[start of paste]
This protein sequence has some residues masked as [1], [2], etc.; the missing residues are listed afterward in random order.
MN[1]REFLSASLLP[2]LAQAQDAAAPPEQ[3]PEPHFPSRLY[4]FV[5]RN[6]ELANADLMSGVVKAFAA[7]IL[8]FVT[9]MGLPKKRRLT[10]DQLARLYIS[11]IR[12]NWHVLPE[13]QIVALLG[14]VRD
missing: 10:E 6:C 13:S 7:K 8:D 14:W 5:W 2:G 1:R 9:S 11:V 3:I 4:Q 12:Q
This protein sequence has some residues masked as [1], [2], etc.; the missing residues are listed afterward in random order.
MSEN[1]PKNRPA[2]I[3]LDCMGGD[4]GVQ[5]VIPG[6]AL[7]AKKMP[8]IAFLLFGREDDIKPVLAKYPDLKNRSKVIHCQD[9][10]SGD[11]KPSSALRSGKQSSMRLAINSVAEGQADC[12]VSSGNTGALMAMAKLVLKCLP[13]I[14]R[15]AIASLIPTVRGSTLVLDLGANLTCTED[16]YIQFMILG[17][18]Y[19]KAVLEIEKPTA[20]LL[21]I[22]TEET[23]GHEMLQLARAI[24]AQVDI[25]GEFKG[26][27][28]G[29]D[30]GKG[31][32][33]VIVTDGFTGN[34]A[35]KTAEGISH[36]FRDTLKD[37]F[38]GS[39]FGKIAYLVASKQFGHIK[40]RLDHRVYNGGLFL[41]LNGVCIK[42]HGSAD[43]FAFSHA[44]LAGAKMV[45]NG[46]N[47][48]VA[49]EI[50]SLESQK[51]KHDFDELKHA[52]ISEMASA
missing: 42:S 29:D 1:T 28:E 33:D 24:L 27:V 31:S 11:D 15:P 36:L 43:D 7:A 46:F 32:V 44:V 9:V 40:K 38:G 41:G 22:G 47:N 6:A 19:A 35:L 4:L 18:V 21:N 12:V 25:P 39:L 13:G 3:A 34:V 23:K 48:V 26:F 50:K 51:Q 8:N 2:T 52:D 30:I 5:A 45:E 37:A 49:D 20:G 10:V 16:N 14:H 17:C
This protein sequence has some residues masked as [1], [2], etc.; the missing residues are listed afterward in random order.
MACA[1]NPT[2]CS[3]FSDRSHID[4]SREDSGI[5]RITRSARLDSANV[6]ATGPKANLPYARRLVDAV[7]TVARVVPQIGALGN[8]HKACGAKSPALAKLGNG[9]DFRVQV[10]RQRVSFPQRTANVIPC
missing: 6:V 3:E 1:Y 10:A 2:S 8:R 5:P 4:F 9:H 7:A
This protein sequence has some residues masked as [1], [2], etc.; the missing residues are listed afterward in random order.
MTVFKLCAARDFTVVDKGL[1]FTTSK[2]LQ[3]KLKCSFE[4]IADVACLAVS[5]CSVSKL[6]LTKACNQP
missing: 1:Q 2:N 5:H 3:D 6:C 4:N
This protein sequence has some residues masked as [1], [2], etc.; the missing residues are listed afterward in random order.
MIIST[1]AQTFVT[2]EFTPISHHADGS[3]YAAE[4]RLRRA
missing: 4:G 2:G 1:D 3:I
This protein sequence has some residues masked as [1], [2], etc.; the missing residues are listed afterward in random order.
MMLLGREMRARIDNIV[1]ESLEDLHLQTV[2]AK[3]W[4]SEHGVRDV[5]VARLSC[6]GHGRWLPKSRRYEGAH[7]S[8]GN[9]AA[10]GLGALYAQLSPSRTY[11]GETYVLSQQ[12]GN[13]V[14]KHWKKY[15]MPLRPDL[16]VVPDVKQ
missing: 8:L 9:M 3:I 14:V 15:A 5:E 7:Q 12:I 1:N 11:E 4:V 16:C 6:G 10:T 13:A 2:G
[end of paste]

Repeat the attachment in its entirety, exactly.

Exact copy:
This protein sequence has some residues masked as [1], [2], etc.; the missing residues are listed afterward in random order.
MN[1]REFLSASLLP[2]LAQAQDAAAPPEQ[3]PEPHFPSRLY[4]FV[5]RN[6]ELANADLMSGVVKAFAA[7]IL[8]FVT[9]MGLPKKRRLT[10]DQLARLYIS[11]IR[12]NWHVLPE[13]QIVALLG[14]VRD
missing: 10:E 6:C 13:S 7:K 8:D 14:W 5:W 2:G 1:R 9:S 11:V 3:I 4:Q 12:Q
This protein sequence has some residues masked as [1], [2], etc.; the missing residues are listed afterward in random order.
MSEN[1]PKNRPA[2]I[3]LDCMGGD[4]GVQ[5]VIPG[6]AL[7]AKKMP[8]IAFLLFGREDDIKPVLAKYPDLKNRSKVIHCQD[9][10]SGD[11]KPSSALRSGKQSSMRLAINSVAEGQADC[12]VSSGNTGALMAMAKLVLKCLP[13]I[14]R[15]AIASLIPTVRGSTLVLDLGANLTCTED[16]YIQFMILG[17][18]Y[19]KAVLEIEKPTA[20]LL[21]I[22]TEET[23]GHEMLQLARAI[24]AQVDI[25]GEFKG[26][27][28]G[29]D[30]GKG[31][32][33]VIVTDGFTGN[34]A[35]KTAEGISH[36]FRDTLKD[37]F[38]GS[39]FGKIAYLVASKQFGHIK[40]RLDHRVYNGGLFL[41]LNGVCIK[42]HGSAD[43]FAFSHA[44]LAGAKMV[45]NG[46]N[47][48]VA[49]EI[50]SLESQK[51]KHDFDELKHA[52]ISEMASA
missing: 42:S 29:D 1:T 28:E 33:D 24:L 27:V 31:S 11:D 15:P 36:L 43:D 7:A 46:F 32:V 44:V 9:V 40:K 38:G 41:G 22:G 47:N 6:A 19:A 35:L 4:L 18:V 21:N 12:V 25:P 39:L 13:G 3:A 34:V 23:K 48:V 26:F 50:K 51:Q 8:N 2:T 52:D 30:I 5:A 45:E 37:A 49:D 20:G 10:V 16:N 14:H 17:C
This protein sequence has some residues masked as [1], [2], etc.; the missing residues are listed afterward in random order.
MACA[1]NPT[2]CS[3]FSDRSHID[4]SREDSGI[5]RITRSARLDSANV[6]ATGPKANLPYARRLVDAV[7]TVARVVPQIGALGN[8]HKACGAKSPALAKLGNG[9]DFRVQV[10]RQRVSFPQRTANVIPC
missing: 6:V 3:E 1:Y 10:A 2:S 8:R 5:P 4:F 9:H 7:A
This protein sequence has some residues masked as [1], [2], etc.; the missing residues are listed afterward in random order.
MTVFKLCAARDFTVVDKGL[1]FTTSK[2]LQ[3]KLKCSFE[4]IADVACLAVS[5]CSVSKL[6]LTKACNQP
missing: 1:Q 2:N 5:H 3:D 6:C 4:N
This protein sequence has some residues masked as [1], [2], etc.; the missing residues are listed afterward in random order.
MIIST[1]AQTFVT[2]EFTPISHHADGS[3]YAAE[4]RLRRA
missing: 4:G 2:G 1:D 3:I
This protein sequence has some residues masked as [1], [2], etc.; the missing residues are listed afterward in random order.
MMLLGREMRARIDNIV[1]ESLEDLHLQTV[2]AK[3]W[4]SEHGVRDV[5]VARLSC[6]GHGRWLPKSRRYEGAH[7]S[8]GN[9]AA[10]GLGALYAQLSPSRTY[11]GETYVLSQQ[12]GN[13]V[14]KHWKKY[15]MPLRPDL[16]VVPDVKQ
missing: 8:L 9:M 3:I 14:V 15:A 5:E 7:Q 12:I 1:N 11:E 4:V 16:C 6:G 10:T 13:A 2:G